# What does ".T" mean for a Numpy array?

I saw this example in the SciPy documentation:

x, y = np.random.multivariate_normal(mean, cov, 5000).T


What does the final .T actually do here?

• The secret to googling for this is to put it in quotes. Of course, when I googled for it I got this page! Apr 30, 2017 at 8:37
• I hope this helps someone else who comes across it, but, .T reverses the order of the axes, instead of switching the last two. This means if your array x is 3-D, x.T is the same as x.transpose((2, 1, 0)). If you want to switch the last two axes, in this case, you would do x.transpose((0, 2, 1)). Feb 2, 2018 at 7:39

The .T accesses the attribute T of the object, which happens to be a NumPy array. The T attribute is the transpose of the array, see the documentation.

Apparently you are creating random coordinates in the plane. The output of multivariate_normal() might look like this:

>>> np.random.multivariate_normal([0, 0], [[1, 0], [0, 1]], 5)
array([[ 0.59589335,  0.97741328],
[-0.58597307,  0.56733234],
[-0.69164572,  0.17840394],
[-0.24992978, -2.57494471],
[ 0.38896689,  0.82221377]])


The transpose of this matrix is:

array([[ 0.59589335, -0.58597307, -0.69164572, -0.24992978,  0.38896689],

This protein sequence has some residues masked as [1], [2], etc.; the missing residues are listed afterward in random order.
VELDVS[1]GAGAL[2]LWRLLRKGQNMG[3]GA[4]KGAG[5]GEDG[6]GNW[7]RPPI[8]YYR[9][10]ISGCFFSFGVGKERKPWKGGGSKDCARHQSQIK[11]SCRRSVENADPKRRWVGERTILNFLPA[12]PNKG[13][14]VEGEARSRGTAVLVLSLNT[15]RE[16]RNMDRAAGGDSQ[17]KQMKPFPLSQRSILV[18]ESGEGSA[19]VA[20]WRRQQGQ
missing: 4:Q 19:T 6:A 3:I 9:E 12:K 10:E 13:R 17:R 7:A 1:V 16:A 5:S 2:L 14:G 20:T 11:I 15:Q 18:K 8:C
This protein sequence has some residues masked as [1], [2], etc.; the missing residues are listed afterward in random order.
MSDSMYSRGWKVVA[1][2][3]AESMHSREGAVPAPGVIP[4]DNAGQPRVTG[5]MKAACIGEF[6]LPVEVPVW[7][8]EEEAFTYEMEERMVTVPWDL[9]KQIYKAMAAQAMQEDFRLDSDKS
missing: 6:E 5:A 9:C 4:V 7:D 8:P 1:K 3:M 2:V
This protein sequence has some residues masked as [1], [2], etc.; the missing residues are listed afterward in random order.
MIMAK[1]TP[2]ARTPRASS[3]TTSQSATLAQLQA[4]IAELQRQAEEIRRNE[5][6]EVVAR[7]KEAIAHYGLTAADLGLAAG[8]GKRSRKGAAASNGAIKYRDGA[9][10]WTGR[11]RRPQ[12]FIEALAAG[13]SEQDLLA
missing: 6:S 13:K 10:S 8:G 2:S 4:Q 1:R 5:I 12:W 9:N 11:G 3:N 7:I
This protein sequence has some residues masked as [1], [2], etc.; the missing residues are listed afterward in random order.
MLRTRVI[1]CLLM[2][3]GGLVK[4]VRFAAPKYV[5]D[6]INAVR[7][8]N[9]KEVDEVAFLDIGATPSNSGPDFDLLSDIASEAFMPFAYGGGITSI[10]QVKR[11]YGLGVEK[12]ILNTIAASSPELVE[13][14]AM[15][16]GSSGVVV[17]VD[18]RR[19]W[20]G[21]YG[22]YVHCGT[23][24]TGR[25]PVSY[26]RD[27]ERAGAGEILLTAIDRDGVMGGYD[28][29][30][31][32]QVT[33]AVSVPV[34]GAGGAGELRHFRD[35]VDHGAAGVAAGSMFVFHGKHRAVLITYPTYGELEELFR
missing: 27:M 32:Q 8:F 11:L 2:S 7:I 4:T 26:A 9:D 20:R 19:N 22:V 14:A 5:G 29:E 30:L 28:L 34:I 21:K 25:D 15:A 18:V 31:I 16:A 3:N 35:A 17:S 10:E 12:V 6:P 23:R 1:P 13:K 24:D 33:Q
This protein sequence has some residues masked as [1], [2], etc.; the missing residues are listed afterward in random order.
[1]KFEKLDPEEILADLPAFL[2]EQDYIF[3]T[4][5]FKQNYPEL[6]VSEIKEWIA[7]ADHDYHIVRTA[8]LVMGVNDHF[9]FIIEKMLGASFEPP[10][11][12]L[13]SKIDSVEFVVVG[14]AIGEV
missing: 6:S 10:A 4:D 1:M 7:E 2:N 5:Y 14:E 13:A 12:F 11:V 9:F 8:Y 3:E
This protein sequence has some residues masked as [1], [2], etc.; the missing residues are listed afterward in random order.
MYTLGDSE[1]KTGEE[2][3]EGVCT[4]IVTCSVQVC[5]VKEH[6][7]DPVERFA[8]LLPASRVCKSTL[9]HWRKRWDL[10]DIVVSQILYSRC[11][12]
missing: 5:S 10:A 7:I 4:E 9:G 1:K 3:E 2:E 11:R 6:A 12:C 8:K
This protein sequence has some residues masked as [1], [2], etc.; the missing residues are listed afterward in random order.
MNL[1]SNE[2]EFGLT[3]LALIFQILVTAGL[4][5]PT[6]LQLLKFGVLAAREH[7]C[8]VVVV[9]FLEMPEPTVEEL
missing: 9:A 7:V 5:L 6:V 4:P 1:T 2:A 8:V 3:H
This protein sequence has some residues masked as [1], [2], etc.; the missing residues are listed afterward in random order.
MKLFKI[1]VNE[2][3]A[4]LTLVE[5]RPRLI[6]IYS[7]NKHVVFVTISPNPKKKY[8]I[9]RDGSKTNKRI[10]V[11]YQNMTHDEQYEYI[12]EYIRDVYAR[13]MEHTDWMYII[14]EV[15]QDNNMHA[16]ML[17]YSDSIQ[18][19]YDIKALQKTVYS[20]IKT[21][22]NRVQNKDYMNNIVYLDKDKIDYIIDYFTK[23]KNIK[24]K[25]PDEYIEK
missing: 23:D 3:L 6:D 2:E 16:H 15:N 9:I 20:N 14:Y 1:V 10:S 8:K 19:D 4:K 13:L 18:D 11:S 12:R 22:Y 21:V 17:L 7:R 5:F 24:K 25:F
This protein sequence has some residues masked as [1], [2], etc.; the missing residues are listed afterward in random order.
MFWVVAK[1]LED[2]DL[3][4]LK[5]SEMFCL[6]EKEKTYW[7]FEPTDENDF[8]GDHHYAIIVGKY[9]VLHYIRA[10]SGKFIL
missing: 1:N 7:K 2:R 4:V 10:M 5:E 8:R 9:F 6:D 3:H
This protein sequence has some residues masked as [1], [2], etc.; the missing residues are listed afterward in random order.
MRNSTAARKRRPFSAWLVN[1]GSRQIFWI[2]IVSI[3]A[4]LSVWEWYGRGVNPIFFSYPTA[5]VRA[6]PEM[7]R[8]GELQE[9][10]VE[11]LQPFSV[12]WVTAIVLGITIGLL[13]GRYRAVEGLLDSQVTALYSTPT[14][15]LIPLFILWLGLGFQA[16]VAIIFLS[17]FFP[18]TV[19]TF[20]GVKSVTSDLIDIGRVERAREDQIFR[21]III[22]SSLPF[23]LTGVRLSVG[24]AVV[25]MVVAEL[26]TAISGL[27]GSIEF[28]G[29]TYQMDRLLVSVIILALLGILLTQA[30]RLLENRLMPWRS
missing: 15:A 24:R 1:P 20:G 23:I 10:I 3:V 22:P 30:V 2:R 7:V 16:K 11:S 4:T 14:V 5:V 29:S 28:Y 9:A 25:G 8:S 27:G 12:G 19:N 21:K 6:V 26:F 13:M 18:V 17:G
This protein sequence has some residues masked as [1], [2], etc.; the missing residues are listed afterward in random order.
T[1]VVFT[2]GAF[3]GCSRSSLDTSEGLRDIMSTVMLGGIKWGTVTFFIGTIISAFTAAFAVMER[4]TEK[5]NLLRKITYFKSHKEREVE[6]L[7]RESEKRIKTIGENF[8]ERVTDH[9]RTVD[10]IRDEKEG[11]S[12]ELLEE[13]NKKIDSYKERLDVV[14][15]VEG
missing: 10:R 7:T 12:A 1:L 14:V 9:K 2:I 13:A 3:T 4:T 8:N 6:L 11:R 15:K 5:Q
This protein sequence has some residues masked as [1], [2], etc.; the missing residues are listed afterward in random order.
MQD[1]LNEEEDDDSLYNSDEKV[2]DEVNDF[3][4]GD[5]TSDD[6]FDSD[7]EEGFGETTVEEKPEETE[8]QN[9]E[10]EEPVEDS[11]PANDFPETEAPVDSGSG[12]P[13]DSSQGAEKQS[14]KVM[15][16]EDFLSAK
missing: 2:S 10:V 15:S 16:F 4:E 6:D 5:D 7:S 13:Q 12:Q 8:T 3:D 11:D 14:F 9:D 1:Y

[ 0.97741328,  0.56733234,  0.17840394, -2.57494471,  0.82221377]])


which can be conveniently separated in x and y parts by sequence unpacking.

• I wonder how the .T attribute is updated ... is the result of transpose(self) stored in self.T whenever something is changed in the array? I suppose not, but I don't know how I could implement such an attribute, to be computed on demand only.
– Max
Oct 13, 2021 at 4:23
• @Max T is a descriptor. You can think of it as basically a function that is called whenever you access .T. Also note that the transpose is just a view into the same data as the original array, just with different strides. So if you do b = a.T and then change items in a, the corresponding items in b will also change. Oct 14, 2021 at 21:20

.T is just np.transpose(). Best of luck

• This is not the full picture. If the matrix has less than 2 dimensions it returns the original. So it is the transpose function with a form of runtime safety. Mar 23, 2020 at 0:08

Example

import numpy as np
a = [[1, 2, 3]]
b = np.array(a).T  # ndarray.T The transposed array. [[1,2,3]] -> [[1][2][3]]
print("a=", a, "\nb=", b)
for i in range(3):
print(" a=", a[0][i])  # prints  1 2 3
for i in range(3):
print(" b=", b[i][0])  # prints  1 2 3